Google Voices Support For ‘High-Skilled Immigration Reform’

    January 29, 2013
    Chris Crum

Google took to its public policy blog today to make sure everyone (including governments) know where it stands when it comes to immigration in the United States. The company has discussed this topic in the past on its official blog, and with President Obama speaking about it today, the company has weighed in again.

Google SVP, People Operations Laszlo Bock writes:

Our experiences here at Google and in the tech sector show us that immigrants to the U.S. are a powerful force for entrepreneurship and innovation at every level, from startups to multinational corporations. Immigrants have founded 40 percent of companies in the tech sector that were financed by venture capital and went on to become public in the U.S., among them Yahoo, eBay, Intel, and Google. And according to a recent Kauffman Foundation study, nearly a quarter of the engineering and technology companies founded in the U.S. between 2006 and 2012 had at least one key founder who was foreign-born. In 2012, these companies employed roughly 560,000 workers and generated $63 billion in sales.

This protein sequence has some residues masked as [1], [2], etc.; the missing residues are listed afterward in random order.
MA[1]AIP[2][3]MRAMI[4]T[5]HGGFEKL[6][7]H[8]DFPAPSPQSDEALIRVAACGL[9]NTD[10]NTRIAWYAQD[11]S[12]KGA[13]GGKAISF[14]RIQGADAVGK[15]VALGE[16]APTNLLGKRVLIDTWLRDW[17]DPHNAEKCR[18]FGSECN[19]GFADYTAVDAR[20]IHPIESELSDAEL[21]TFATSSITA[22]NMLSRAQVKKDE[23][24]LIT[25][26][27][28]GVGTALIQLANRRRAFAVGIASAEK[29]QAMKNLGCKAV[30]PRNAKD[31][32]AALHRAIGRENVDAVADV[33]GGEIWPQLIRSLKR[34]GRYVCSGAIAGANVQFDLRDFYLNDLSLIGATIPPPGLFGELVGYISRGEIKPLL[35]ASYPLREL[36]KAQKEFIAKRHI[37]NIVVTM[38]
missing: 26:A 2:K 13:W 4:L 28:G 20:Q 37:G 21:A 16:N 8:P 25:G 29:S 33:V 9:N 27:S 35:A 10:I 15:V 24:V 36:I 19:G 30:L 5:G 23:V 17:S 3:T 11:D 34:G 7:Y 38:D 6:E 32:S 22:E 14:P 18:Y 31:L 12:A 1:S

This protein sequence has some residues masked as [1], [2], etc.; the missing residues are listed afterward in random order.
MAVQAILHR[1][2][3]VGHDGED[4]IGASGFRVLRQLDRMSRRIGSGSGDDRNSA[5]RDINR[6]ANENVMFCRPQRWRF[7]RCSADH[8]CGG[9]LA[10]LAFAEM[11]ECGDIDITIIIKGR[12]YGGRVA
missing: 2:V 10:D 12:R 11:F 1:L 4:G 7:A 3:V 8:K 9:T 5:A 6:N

Still, at a time when the U.S. economy needs it most, our immigration policies are stifling innovation. The 2013 cap for the H-1B visas that allow foreign high skilled talent to work temporarily in the U.S. was exhausted by June 2012, preventing tech companies from recruiting some of the world’s brightest minds. Additionally, the severe backlog of green card applications has forced many foreign-born, U.S. educated entrepreneurs to look elsewhere to start their businesses. Other countries, like Chile and Canada, have responded with immigration policies and programs that welcome these innovators who have been turned away from the U.S.

Here’s the White House’s press release highlighting the president’s proposals.


Chris Crum
Chris Crum has been a part of the WebProNews team and the iEntry Network of B2B Publications since 2003. Follow Chris on Twitter, on StumbleUpon, on Pinterest and/or on Google: +Chris Crum.